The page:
by Chelle Jackson
The first season of “Atypical” appeared on Netflix this year. The show follows Sam (Keir Gilchrist), an 18 year old with autism and his family.
The focus of “Atypical” is of course Sam and how he is different from the “typical kids” due to his autism. While the show is generally well meaning, it overdramatizes and even insults those on the spectrum. For example, Sam craves a sexual-romantic relationship with his therapist. However, according Dr. Jeanne Burth, EdD, this is not a common situation with teens who have autism, particularly to the degree that was expressed in the show.
Another issue debated on the show was the idea of “people first language”, which refers to saying “person with autism” instead of “autistic person”. This has been a major debate recently, and many advocate for the use of people first language.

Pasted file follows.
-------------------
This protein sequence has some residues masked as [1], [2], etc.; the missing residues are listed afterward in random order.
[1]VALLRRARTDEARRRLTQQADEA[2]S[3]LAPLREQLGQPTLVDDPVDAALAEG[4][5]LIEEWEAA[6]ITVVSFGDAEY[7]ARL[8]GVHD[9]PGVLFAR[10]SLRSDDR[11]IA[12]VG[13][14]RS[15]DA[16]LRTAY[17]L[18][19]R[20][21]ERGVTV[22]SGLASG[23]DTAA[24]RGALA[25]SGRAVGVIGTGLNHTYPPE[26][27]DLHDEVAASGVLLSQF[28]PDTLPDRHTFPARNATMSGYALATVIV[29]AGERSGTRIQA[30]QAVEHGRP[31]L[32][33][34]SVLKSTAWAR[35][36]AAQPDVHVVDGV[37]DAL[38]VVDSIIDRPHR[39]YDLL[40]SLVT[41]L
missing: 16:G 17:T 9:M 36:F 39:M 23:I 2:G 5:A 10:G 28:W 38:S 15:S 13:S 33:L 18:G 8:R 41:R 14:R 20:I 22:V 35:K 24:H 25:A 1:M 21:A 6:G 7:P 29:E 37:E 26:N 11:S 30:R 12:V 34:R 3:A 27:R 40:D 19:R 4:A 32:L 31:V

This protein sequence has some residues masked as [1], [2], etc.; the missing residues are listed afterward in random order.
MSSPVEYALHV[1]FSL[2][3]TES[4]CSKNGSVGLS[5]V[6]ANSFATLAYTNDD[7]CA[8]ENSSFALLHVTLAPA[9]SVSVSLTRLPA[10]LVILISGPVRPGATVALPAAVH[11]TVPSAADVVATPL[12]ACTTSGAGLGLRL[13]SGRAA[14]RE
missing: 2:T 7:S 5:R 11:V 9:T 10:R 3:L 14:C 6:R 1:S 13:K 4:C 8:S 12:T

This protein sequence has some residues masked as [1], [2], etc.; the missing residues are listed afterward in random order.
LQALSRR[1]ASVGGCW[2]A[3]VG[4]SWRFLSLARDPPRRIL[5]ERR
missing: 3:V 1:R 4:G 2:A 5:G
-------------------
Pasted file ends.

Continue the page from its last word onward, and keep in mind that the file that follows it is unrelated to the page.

Dr. Burth is one of these advocators, stating “They’re just kids… they’re kids first”, in regards to the individual coming before the diagnosis.
The title of the show, “Atypical”, refers to Sam, the teen with autism. However, this could possibly be taken in an offensive manner, particularly when one realizes how high functioning Sam is. If they are referring to him as “Atypical”, one could question how they might refer to a nonverbal person. Dr. Burth spoke out on this, saying that while it is a clinical term used in child development, “exceptional may have been a better term.”
There were some great things about this show, however. For example, the representation of self-harm with an individual on the spectrum was spectacular. Also, they showed coping mechanisms, and a family dynamic rather well. The younger sister, Casey (Brigette Lundy-
Paine) portrayed an extremely protective, but still antagonistic character in relation to Sam. This was a very accurate representation of having a sibling with autism.
Overall, “Atypical” was solidly put together with a phenomenal cast, and an engaging plot. While it did not always capture a realistic picture, it is a television show.